“The battery on the coffee package [immediately communicates] the energizing and recharging qualities of coffee,” he says.

The other is of a beer bottle with “play” and “pause” button icons. These icons, in particular, help to show the product proposition, Elands says. The beer allows the consumer to either unwind and relax by “hitting the pause button” or start the party by “pressing play.”

Speaking of hitting buttons, packaging for millennials also needs to be interactive, not just clever. Millennials have become so accustomed to interactivity in every part of their lives that they expect everything to be interactive, van Asselt adds.

And they want to help develop and evolve a brand. Jeff Fromm, co-author of the book Marketing to Millennials and president of Kansas City, Mo.-based FutureCast, a marketing consultancy dedicated to researching millennial trends, notes that millennials created the “participation economy.” And if a retailer reaches out to them for brand design advice or simple feedback via social media, millennials will want to respond.

Be transparent, purposeful

But just as they want to be honest to brand owners about their products, they want brands to be honest in return. So when it comes to the message on the package, millennials desire authenticity and transparency.

Instead of using typical marketing ploys, which millennials can immediately spot and will reject, retailers need to have an authentic story when creating something new and trendy, Gaeto says. For example, when it comes to photography on food packaging, millennials are not interested in seeing a “perfect-looking meal.” They want to see how the food, in reality, will look when prepared at home.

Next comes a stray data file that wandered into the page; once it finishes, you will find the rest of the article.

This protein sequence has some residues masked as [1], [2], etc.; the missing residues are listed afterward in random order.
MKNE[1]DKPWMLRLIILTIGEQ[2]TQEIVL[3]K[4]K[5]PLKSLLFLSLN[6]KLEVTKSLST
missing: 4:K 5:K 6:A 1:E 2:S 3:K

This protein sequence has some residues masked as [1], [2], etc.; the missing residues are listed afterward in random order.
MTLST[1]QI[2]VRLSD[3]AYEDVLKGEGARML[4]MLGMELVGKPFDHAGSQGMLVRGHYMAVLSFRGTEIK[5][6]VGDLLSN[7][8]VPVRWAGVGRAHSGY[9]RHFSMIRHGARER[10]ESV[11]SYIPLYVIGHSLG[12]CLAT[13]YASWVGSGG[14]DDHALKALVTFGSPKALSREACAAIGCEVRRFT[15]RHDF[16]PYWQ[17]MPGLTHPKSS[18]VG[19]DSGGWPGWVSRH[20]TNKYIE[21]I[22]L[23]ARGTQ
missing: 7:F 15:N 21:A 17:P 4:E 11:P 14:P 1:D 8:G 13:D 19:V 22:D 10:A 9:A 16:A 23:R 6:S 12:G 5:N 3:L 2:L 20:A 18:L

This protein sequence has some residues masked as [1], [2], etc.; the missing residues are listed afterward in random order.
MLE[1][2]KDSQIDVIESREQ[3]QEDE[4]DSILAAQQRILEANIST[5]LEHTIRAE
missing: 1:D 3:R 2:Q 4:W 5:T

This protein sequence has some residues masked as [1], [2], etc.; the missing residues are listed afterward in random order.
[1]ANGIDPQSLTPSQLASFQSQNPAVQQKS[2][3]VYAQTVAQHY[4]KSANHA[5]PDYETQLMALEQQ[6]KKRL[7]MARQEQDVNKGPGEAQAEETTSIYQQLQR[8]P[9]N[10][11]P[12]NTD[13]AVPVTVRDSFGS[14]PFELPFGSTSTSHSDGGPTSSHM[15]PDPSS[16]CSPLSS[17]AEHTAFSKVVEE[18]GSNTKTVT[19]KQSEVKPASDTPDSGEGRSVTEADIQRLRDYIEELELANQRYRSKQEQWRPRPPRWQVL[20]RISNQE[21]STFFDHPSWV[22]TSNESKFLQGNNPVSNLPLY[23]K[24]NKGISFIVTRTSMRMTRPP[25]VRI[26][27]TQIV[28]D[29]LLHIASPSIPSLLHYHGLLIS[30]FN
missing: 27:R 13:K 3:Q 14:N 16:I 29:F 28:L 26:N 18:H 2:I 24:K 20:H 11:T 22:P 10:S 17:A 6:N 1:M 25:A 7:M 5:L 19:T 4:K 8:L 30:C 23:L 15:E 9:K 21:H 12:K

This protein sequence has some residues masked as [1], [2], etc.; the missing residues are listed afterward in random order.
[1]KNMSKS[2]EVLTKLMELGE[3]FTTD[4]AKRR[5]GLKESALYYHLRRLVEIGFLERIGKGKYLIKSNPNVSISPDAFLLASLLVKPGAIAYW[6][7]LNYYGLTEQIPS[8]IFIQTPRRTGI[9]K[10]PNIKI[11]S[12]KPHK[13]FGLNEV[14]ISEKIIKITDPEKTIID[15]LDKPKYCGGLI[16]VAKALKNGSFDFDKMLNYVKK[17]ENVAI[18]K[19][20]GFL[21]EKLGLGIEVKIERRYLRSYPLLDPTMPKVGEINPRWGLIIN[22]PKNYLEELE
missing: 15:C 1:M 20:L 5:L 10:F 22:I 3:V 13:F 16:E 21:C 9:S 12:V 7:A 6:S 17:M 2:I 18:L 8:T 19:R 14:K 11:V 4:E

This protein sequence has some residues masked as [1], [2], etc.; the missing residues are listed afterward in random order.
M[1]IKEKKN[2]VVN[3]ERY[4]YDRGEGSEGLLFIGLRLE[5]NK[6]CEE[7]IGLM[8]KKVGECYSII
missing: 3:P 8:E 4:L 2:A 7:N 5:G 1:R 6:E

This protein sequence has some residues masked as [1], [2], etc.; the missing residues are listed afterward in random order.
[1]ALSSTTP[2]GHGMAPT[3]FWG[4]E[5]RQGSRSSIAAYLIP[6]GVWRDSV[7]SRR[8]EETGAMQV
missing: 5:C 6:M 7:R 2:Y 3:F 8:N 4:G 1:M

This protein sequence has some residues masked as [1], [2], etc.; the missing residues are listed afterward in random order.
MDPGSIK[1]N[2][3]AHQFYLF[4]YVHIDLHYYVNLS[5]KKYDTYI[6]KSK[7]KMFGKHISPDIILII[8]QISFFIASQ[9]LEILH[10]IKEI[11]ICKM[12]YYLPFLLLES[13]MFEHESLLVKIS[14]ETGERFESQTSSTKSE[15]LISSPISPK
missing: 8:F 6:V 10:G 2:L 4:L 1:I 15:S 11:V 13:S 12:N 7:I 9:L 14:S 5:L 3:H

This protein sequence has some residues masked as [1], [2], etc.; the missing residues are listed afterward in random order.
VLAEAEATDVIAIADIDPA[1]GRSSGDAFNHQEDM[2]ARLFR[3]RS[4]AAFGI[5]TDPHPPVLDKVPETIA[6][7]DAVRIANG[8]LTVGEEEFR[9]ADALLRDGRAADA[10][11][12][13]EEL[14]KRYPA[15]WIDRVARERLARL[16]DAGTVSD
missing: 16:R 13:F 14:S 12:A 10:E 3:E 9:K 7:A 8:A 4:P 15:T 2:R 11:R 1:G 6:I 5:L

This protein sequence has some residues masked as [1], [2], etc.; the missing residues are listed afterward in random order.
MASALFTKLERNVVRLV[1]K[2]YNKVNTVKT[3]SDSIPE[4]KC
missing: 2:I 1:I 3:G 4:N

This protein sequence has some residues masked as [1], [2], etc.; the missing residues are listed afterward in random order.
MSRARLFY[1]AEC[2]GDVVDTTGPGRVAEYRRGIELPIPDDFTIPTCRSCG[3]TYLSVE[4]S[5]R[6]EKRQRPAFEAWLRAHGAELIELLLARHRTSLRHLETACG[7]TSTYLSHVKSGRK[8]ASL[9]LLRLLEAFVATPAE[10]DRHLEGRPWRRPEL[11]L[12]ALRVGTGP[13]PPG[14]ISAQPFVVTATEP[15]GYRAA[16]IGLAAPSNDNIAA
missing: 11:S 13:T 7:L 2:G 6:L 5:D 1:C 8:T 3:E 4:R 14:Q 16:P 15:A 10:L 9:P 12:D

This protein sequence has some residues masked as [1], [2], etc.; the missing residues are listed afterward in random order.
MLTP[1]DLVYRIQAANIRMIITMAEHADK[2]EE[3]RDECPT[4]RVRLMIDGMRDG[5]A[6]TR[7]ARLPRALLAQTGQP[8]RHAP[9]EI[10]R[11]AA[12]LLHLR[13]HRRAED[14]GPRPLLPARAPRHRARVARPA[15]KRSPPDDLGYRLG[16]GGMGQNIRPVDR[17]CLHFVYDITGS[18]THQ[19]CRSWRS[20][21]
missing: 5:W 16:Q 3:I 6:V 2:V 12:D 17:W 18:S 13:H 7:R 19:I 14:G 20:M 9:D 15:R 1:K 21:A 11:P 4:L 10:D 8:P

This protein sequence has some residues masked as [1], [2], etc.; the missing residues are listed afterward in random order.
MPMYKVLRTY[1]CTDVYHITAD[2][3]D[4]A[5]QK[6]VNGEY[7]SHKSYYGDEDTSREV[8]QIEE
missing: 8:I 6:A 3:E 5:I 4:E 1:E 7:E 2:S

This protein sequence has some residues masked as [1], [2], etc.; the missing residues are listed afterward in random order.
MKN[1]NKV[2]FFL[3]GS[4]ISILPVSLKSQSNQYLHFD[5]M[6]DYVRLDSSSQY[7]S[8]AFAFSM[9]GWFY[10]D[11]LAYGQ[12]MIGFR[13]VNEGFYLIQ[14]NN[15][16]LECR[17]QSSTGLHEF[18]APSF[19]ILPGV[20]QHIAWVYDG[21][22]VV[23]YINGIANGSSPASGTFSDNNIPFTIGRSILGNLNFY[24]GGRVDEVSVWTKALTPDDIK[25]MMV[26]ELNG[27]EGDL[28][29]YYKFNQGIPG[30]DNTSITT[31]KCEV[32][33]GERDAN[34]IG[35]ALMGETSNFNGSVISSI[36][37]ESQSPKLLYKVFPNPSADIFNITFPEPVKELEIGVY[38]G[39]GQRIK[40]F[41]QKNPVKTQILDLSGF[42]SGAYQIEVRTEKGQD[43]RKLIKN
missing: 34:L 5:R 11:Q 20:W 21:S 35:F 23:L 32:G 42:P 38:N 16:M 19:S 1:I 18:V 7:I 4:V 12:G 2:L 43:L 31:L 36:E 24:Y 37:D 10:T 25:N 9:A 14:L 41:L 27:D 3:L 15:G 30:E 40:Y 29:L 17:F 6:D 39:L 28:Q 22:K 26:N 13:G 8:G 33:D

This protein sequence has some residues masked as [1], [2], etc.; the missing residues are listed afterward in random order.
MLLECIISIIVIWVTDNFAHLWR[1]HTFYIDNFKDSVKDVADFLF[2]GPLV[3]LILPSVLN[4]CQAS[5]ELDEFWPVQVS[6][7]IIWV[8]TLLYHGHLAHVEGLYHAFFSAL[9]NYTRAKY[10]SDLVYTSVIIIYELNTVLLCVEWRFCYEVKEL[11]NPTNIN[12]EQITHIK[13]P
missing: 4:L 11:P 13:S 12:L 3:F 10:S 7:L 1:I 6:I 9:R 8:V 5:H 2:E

Retailers also need to clearly communicate a product’s tier on packaging, Fromm says. Is the product under a bargain brand or an affordable luxury brand? Millennials want packaging to tell them if they’re trading up or trading down. And don’t try to fool them — they crowd-source a lot of information from their peer network, so they’ll know when a retailer isn’t being honest with its brand story.

Millennials also want to understand the back story of what they are buying, Fromm says. Retailers could effectively use packaging to tell them about a product’s origin or how it is produced.

“Millennials prefer brands that have a purpose,” he adds. “The more meaningful a brand is, the more it’s going to win with millennials.”

But retailers don’t necessarily have to work with charities to make a brand purposeful. Sustainability is another area that, if linked to a retailer’s store brands, could resonate with millennials as they continue, as a group, to value sustainable packaging options.

“Sustainability is important to this group, as they were raised with the notion of recycling and making the world a better place as a normal way of life,” Gaeto says. “Packaging that is eco-friendly connects and creates a positive image for the brand.”

But an eco-friendly package does not necessarily have to be 100 percent “green,” Fromm says. The packaging just has to be “less bad” than the alternatives.